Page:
Family Therapy Can Help If Someone In Your Family Has a Eating Disorder

Perhaps even more difficult than having an eating disorder yourself is watching a family member in denial about or unable to accept the help they need to recover from an eating disorder. To better help them, it is critical for you as a loved one to seek education and professional help too. Anorexia is the deadliest mental health disorder there is, and all eating disorder have high rates of death from medical and mental health complications. Ignoring it is the worst thing you can do. It is better to risk temporarily angering your loved one in order to save their life and get involved as best you can.

Families

Often, those closest to us can be our greatest asset in recovery. Research has shown that when the family learns new relationship skills and gains a deeper understanding of the role an eating disorder, compulsive eating, or body image disturbance plays in the life of the client, recovery is quicker and more sustainable. You and your therapist can determine how to best involve the people who can help you get better.

Parent and Caregiver Consultations Are a Good Way to Start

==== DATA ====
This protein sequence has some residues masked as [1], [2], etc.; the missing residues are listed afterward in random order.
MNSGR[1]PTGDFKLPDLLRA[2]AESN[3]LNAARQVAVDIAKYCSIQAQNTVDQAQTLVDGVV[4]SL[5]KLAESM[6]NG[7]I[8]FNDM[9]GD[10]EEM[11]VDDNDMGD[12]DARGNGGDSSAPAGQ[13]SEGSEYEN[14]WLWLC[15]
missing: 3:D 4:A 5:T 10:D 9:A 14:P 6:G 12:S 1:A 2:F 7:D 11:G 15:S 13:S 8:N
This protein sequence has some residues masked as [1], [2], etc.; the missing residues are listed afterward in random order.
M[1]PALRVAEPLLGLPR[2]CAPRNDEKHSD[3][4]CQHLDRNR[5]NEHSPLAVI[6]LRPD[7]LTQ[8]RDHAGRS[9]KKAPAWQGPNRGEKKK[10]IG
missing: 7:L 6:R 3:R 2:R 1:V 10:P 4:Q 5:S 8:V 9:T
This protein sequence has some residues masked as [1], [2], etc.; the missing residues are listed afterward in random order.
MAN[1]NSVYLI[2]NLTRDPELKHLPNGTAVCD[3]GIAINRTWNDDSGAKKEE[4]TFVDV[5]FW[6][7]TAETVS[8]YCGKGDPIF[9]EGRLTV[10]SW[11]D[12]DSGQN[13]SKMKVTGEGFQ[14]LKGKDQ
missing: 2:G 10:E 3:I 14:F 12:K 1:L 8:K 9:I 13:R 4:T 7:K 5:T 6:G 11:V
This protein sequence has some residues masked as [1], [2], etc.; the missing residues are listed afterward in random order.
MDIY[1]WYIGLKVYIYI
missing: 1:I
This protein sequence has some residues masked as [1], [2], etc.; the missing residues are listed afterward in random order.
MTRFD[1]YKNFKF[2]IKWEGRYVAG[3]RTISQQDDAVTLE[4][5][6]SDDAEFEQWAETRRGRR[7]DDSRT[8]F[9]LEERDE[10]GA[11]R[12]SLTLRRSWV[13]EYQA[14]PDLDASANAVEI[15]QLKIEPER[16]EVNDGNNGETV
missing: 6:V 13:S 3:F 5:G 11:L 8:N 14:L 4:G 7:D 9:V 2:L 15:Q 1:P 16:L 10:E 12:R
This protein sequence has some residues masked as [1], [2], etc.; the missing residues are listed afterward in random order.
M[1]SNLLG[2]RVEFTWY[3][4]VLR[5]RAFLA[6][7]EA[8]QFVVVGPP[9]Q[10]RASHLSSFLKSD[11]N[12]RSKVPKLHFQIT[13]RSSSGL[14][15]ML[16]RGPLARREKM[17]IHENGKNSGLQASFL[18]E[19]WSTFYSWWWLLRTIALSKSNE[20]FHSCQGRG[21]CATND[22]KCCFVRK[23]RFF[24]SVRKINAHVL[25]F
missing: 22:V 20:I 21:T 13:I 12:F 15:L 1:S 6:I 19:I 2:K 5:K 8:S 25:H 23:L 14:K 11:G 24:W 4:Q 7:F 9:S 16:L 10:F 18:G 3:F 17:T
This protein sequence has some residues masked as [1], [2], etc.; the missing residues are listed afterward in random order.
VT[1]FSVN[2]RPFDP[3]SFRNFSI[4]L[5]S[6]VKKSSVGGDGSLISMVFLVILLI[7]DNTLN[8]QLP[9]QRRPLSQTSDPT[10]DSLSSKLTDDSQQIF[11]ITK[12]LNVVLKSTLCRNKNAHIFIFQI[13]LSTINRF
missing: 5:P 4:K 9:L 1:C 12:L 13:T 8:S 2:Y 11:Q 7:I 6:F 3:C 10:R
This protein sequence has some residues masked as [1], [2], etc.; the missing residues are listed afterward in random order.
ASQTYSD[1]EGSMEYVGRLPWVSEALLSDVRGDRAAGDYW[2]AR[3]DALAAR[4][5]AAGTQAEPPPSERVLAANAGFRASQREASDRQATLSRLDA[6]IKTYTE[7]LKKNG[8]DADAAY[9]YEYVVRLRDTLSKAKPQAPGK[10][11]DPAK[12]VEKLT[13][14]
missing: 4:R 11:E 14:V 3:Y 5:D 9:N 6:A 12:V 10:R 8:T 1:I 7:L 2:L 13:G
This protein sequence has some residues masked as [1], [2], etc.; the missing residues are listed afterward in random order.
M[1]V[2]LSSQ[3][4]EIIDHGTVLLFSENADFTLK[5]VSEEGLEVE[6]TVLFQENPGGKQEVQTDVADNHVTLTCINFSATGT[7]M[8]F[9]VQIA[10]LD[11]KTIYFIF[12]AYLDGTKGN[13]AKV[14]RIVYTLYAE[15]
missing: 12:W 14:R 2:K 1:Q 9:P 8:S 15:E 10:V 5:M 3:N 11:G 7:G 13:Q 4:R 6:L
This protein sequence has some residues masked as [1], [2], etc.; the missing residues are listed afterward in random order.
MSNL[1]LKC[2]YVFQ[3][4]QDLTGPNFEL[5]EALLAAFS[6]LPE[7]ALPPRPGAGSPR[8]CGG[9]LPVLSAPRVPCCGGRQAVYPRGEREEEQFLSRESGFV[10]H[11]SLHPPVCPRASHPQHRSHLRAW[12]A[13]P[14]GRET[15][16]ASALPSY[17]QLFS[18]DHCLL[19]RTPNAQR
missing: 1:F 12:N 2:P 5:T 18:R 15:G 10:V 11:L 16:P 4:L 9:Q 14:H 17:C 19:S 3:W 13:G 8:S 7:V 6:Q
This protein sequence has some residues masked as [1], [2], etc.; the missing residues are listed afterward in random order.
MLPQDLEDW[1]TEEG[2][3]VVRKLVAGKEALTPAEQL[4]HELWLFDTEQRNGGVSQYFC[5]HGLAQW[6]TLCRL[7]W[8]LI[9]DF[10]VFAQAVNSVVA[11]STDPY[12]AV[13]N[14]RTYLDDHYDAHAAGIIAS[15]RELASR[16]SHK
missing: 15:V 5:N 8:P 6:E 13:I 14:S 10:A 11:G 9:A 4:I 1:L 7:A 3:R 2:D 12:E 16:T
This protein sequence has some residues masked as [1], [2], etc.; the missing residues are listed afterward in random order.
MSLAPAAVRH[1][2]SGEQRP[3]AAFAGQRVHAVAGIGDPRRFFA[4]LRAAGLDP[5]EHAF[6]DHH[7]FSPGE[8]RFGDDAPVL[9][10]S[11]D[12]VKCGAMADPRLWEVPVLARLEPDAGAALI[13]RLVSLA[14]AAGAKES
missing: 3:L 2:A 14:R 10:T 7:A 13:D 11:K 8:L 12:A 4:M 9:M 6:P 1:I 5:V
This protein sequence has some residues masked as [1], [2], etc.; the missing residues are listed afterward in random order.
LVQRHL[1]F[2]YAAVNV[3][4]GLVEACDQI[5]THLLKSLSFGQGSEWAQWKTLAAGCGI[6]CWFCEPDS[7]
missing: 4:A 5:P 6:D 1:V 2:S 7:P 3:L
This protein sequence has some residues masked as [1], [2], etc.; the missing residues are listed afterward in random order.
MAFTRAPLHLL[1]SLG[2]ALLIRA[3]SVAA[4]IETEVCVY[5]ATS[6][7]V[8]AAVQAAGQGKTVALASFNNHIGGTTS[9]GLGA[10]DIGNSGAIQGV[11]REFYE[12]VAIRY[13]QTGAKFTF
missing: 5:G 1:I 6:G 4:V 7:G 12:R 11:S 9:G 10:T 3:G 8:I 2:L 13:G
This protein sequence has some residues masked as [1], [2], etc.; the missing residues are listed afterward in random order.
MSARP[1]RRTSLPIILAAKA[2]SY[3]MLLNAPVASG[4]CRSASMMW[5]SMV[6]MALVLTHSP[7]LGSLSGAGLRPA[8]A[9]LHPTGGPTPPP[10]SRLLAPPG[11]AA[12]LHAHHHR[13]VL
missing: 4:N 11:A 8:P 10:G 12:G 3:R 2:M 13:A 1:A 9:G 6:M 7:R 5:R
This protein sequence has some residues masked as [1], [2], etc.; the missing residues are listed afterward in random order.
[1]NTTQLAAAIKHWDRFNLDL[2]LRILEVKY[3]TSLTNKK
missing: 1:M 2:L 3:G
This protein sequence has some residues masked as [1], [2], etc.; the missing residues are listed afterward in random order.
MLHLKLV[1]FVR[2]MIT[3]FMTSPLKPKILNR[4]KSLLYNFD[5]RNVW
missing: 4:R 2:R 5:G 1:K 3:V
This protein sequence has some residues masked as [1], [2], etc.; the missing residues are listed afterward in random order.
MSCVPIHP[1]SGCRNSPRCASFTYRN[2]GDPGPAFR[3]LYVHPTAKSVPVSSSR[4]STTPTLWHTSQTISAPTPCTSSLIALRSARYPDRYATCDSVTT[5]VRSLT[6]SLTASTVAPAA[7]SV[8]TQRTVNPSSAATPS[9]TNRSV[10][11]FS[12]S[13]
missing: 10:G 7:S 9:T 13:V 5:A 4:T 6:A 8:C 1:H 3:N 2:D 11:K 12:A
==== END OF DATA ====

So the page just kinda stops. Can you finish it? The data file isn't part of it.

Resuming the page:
Our parent and caregiver consultations provide answers to your questions about how to best approach your child or loved one about an eating disorder, body image issue, or addiction behavior. This is often the first step for helping them enter treatment. When appropriate, we offer skills training for families and loved ones understand the dynamics of these self-destructive behaviors and how they can best support their loved one during recovery. The model most seen in treating children with eating disorders is known as Family Based Therapy (FBT), and can be adapted to help adults as well.

Family In The Kitchen

Modified Family-Based Therapy

We make sure the spouse and/or family is included in the treatment plan, following a modified family-based therapy (FBT) for the treatment of eating disorders and co-occurring issues. When appropriate, the family is brought in as the primary source of treatment. Rather than the therapist and the client working alone to figure out what needs to change, the family works together to create new, healthy behavior patterns for the client and honest communication for the family as a whole to maintain that healthy change.

We urge you to contact us today if you fear that your child or other relative may have an eating disorder, or other destructive behaviors such as cutting. Our coordinator will advise you about the best next steps to take, and help you understand your options.